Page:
That's Not Your Path — But it Sure Looks Like it
Sometimes we spend a little too much time worrying about the obstacles that lie ahead. Here's how to balance planning ahead, with enjoying the moment:
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The forest trail runs away from me, winding down the mountain and through the valley beyond until it disappears on the horizon.
“Did we miss a turn?” I ask myself. “I didn’t see another trail.”
And yet, the path I’m on is carrying me in the exact opposite direction I’m trying to travel.
“What the hell?”
Just as I contemplate doubling back to look for a missed turn, I come over a gentle crest in a rolling hill and realize my mistake. I fell for an optical illusion: from my viewpoint, the trail perfectly matched up with some distant dirt road.
The real trail hair-pinned, bringing me directly back toward the parking lot just a quarter mile away.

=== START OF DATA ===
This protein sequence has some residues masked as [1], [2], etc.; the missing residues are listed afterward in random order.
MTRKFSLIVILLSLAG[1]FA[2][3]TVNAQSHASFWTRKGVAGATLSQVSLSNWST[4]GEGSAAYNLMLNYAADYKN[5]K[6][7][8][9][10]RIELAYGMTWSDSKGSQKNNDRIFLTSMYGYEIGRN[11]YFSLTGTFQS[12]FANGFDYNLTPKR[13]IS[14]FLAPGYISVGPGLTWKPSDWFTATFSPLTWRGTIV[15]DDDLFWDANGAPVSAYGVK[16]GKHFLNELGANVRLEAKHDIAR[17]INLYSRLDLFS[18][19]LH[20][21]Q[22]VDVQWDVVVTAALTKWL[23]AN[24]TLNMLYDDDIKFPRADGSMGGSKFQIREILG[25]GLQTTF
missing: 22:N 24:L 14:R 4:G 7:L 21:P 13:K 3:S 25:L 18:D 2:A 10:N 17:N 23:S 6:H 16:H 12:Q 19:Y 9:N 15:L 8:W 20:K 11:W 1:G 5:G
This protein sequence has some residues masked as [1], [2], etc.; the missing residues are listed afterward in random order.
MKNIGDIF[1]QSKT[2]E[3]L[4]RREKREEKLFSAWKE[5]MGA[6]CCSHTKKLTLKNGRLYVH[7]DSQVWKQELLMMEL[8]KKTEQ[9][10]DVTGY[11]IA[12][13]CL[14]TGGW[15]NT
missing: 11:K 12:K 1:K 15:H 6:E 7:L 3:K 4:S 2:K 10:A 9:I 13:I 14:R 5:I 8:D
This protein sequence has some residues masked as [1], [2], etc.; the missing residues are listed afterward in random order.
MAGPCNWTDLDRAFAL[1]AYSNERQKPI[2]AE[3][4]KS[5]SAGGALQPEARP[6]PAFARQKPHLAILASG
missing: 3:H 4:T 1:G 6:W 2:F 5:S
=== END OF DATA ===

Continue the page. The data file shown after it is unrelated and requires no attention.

I love getting the lay of the land: the more you explore, the more landmarks you learn to recognize from past adventures. The better I recognize the area, the less I find myself feeling lost, questioning whether I’m going the right way.
Today is different though: the plan is to scale an enormous rock formation that stands like a western wall, towering over the trails I’d been hiking for the past several weeks, and blocking the view of the mountains and valleys beyond.
To get to the top though, we’ll have to journey outside of my familiar terrain, before doubling back to climb the shoulder of the butte.
My friend braces against the side of my car while stretching out his quadriceps. “You ready?”
I hesitate. “In a minute. Let’s check the map again, first.”